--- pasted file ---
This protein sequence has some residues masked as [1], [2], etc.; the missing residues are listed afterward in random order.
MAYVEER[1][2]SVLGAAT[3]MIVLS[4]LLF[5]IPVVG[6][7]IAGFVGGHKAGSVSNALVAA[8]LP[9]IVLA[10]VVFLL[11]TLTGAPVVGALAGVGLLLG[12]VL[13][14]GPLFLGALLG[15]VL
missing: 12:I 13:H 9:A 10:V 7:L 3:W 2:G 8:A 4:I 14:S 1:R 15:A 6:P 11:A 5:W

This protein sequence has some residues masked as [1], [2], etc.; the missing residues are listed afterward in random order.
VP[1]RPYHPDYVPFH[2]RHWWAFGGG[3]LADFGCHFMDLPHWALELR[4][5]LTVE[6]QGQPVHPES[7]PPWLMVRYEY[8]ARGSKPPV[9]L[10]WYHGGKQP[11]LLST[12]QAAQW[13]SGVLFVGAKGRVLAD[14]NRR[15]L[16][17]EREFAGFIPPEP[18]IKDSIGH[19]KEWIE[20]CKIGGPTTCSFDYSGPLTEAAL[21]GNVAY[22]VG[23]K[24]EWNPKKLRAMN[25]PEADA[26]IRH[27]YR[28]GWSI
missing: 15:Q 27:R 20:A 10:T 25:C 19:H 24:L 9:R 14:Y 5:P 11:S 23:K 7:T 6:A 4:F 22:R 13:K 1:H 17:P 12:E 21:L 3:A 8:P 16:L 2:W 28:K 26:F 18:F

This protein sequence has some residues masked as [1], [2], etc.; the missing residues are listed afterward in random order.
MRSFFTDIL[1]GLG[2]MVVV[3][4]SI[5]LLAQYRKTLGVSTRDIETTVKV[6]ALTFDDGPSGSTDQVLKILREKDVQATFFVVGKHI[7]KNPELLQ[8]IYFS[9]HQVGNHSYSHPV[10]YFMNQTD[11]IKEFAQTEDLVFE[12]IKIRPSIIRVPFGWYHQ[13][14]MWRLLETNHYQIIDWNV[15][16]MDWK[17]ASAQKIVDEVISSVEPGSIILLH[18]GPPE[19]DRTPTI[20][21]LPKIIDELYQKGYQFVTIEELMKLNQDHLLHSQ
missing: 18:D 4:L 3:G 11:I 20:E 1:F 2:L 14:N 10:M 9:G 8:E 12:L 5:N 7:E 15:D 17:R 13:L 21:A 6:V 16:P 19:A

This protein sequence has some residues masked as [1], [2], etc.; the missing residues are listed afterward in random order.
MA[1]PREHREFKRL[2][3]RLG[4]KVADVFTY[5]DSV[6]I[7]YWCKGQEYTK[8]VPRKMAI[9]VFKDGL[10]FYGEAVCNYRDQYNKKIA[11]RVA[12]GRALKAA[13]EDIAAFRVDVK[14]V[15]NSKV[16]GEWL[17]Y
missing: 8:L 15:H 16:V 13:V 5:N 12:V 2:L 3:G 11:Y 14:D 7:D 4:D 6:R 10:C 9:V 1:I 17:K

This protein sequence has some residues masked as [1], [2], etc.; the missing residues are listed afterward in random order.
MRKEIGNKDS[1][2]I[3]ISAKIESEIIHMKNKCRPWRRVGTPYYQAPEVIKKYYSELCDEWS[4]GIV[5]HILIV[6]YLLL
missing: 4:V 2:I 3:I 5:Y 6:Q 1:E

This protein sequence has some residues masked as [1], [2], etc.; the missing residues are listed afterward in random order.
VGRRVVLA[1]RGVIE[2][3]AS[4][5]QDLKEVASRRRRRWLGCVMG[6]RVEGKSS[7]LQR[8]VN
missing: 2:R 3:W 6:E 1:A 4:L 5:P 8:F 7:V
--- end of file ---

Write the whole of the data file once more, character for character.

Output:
This protein sequence has some residues masked as [1], [2], etc.; the missing residues are listed afterward in random order.
MAYVEER[1][2]SVLGAAT[3]MIVLS[4]LLF[5]IPVVG[6][7]IAGFVGGHKAGSVSNALVAA[8]LP[9]IVLA[10]VVFLL[11]TLTGAPVVGALAGVGLLLG[12]VL[13][14]GPLFLGALLG[15]VL
missing: 12:I 13:H 9:A 10:V 7:L 3:W 2:G 8:A 4:I 14:S 1:R 15:A 6:P 11:A 5:W

This protein sequence has some residues masked as [1], [2], etc.; the missing residues are listed afterward in random order.
VP[1]RPYHPDYVPFH[2]RHWWAFGGG[3]LADFGCHFMDLPHWALELR[4][5]LTVE[6]QGQPVHPES[7]PPWLMVRYEY[8]ARGSKPPV[9]L[10]WYHGGKQP[11]LLST[12]QAAQW[13]SGVLFVGAKGRVLAD[14]NRR[15]L[16][17]EREFAGFIPPEP[18]IKDSIGH[19]KEWIE[20]CKIGGPTTCSFDYSGPLTEAAL[21]GNVAY[22]VG[23]K[24]EWNPKKLRAMN[25]PEADA[26]IRH[27]YR[28]GWSI
missing: 15:Q 27:R 20:A 10:T 25:C 19:H 24:L 9:R 14:Y 5:P 11:S 23:K 7:T 6:A 4:F 22:R 13:K 1:H 17:P 12:E 21:L 3:A 8:P 16:L 2:W 28:K 26:F 18:F

This protein sequence has some residues masked as [1], [2], etc.; the missing residues are listed afterward in random order.
MRSFFTDIL[1]GLG[2]MVVV[3][4]SI[5]LLAQYRKTLGVSTRDIETTVKV[6]ALTFDDGPSGSTDQVLKILREKDVQATFFVVGKHI[7]KNPELLQ[8]IYFS[9]HQVGNHSYSHPV[10]YFMNQTD[11]IKEFAQTEDLVFE[12]IKIRPSIIRVPFGWYHQ[13][14]MWRLLETNHYQIIDWNV[15][16]MDWK[17]ASAQKIVDEVISSVEPGSIILLH[18]GPPE[19]DRTPTI[20][21]LPKIIDELYQKGYQFVTIEELMKLNQDHLLHSQ
missing: 18:D 4:L 3:G 11:I 20:E 1:F 2:L 14:N 10:M 9:G 8:E 12:L 5:N 7:E 15:D 17:R 13:L 21:A 6:V 16:P 19:A

This protein sequence has some residues masked as [1], [2], etc.; the missing residues are listed afterward in random order.
MA[1]PREHREFKRL[2][3]RLG[4]KVADVFTY[5]DSV[6]I[7]YWCKGQEYTK[8]VPRKMAI[9]VFKDGL[10]FYGEAVCNYRDQYNKKIA[11]RVA[12]GRALKAA[13]EDIAAFRVDVK[14]V[15]NSKV[16]GEWL[17]Y
missing: 8:L 15:H 16:V 13:V 5:N 12:V 2:L 3:G 11:Y 14:D 7:D 4:D 6:R 10:C 9:V 1:I 17:K

This protein sequence has some residues masked as [1], [2], etc.; the missing residues are listed afterward in random order.
MRKEIGNKDS[1][2]I[3]ISAKIESEIIHMKNKCRPWRRVGTPYYQAPEVIKKYYSELCDEWS[4]GIV[5]HILIV[6]YLLL
missing: 4:V 2:I 3:I 5:Y 6:Q 1:E

This protein sequence has some residues masked as [1], [2], etc.; the missing residues are listed afterward in random order.
VGRRVVLA[1]RGVIE[2][3]AS[4][5]QDLKEVASRRRRRWLGCVMG[6]RVEGKSS[7]LQR[8]VN
missing: 2:R 3:W 6:E 1:A 4:L 5:P 8:F 7:V